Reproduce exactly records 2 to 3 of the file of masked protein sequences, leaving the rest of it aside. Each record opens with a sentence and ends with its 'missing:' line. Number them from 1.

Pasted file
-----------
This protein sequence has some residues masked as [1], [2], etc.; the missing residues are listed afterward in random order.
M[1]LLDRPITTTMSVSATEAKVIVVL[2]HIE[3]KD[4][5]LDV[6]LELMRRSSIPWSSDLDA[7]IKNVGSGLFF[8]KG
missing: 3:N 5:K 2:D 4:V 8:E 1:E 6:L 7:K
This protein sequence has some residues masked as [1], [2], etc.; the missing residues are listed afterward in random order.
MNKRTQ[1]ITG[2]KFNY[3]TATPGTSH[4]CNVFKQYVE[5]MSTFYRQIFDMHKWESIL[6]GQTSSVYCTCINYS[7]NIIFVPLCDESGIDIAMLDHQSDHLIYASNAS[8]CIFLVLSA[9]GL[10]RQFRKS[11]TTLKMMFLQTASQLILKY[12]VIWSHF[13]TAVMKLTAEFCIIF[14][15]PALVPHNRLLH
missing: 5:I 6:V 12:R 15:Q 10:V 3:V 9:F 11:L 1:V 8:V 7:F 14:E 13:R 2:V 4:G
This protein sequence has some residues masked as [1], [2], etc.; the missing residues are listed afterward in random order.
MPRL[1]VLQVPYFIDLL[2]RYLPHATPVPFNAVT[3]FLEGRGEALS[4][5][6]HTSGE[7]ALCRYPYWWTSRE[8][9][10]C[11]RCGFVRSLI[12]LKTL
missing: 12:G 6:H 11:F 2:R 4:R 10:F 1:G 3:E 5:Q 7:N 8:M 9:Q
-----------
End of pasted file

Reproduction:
This protein sequence has some residues masked as [1], [2], etc.; the missing residues are listed afterward in random order.
MNKRTQ[1]ITG[2]KFNY[3]TATPGTSH[4]CNVFKQYVE[5]MSTFYRQIFDMHKWESIL[6]GQTSSVYCTCINYS[7]NIIFVPLCDESGIDIAMLDHQSDHLIYASNAS[8]CIFLVLSA[9]GL[10]RQFRKS[11]TTLKMMFLQTASQLILKY[12]VIWSHF[13]TAVMKLTAEFCIIF[14][15]PALVPHNRLLH
missing: 5:I 6:V 12:R 15:Q 10:V 3:V 9:F 11:L 1:V 8:V 7:F 14:E 13:R 2:V 4:G
This protein sequence has some residues masked as [1], [2], etc.; the missing residues are listed afterward in random order.
MPRL[1]VLQVPYFIDLL[2]RYLPHATPVPFNAVT[3]FLEGRGEALS[4][5][6]HTSGE[7]ALCRYPYWWTSRE[8][9][10]C[11]RCGFVRSLI[12]LKTL
missing: 12:G 6:H 11:F 2:R 4:R 10:F 1:G 3:E 5:Q 7:N 8:M 9:Q